AFP

PARIS

Is a violent criminal born that way, or shaped by childhood experiences and circumstances?

Delving into one of oldest questions in psychology, some scientists have suggested genes may contribute to roughly half of the influence — by affecting complex brain chemistry, for instance.

But, until now, DNA clues to support this have been sketchy.

Scientists in Europe and the United States on Tuesday fingered two genes which in a mutated form are found in a “substantially higher frequency” in violent offenders.

A study of nearly 800 Finns jailed for both violent and non-violent crimes, and compared to the general population, found variants of two genes, called MAOA and CDH13, to be “associated with extremely violent behaviour”.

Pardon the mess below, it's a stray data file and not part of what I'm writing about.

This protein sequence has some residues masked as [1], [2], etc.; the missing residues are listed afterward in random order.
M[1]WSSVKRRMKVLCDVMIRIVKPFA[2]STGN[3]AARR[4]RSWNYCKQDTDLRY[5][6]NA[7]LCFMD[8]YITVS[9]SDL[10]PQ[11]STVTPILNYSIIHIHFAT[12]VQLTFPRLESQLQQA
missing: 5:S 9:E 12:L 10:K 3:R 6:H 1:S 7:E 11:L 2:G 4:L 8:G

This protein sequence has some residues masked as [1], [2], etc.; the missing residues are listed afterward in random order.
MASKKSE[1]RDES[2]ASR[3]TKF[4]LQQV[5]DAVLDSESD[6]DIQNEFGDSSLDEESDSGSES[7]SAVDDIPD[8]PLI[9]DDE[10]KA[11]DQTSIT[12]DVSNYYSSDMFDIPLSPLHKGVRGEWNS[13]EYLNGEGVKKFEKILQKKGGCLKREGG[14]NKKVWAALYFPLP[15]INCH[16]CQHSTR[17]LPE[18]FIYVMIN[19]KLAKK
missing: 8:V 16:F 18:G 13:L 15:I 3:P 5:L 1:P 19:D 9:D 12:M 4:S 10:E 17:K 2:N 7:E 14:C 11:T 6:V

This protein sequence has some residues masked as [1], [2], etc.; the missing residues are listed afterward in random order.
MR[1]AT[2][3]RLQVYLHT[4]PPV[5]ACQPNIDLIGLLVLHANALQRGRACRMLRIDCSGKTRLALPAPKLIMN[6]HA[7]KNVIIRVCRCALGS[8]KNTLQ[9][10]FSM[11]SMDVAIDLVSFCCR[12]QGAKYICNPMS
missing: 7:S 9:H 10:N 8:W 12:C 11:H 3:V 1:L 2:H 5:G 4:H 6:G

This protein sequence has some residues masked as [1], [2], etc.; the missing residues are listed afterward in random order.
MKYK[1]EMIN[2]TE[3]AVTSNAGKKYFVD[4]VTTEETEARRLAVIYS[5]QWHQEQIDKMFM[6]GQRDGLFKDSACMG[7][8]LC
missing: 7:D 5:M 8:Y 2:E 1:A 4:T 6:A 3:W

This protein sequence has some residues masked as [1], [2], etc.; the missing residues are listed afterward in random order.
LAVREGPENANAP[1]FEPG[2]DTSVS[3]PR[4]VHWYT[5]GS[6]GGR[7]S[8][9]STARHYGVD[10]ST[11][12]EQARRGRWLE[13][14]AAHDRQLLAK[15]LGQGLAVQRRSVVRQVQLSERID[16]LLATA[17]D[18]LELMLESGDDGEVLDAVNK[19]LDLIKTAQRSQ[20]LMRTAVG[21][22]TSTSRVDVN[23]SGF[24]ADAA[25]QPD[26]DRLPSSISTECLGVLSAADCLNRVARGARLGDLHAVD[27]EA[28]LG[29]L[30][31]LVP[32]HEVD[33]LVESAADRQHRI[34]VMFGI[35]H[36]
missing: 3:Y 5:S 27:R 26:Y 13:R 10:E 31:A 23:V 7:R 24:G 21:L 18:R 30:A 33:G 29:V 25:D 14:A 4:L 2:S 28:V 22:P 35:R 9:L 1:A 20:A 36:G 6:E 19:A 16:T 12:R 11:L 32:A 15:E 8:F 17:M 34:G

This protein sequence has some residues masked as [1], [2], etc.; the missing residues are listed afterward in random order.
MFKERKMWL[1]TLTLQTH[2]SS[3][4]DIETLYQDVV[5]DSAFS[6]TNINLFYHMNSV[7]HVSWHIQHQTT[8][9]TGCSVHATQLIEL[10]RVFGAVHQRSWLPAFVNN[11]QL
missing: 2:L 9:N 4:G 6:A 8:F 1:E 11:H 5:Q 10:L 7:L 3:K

“No substantial signal was observed for either MAOA or CDH13 among non-violent offenders, indicating that findings were specific for violent offending,” said the study, published in the journal Molecular Psychiatry. The scientists took into account environmental factors — whether or not people had a history of substance abuse, antisocial personality disorders or childhood maltreatment.

But this did not alter the outcome.

The study was not designed to explain the impact of genetic variants and the authors believe there could be many other genes which play a role, directly or indirectly, in the molecular cascade.

And, they note, the two mutated gene versions or genotypes are “rather common.” As many as one in five people have them, of whom the vast majority never commit rape, assault or murder.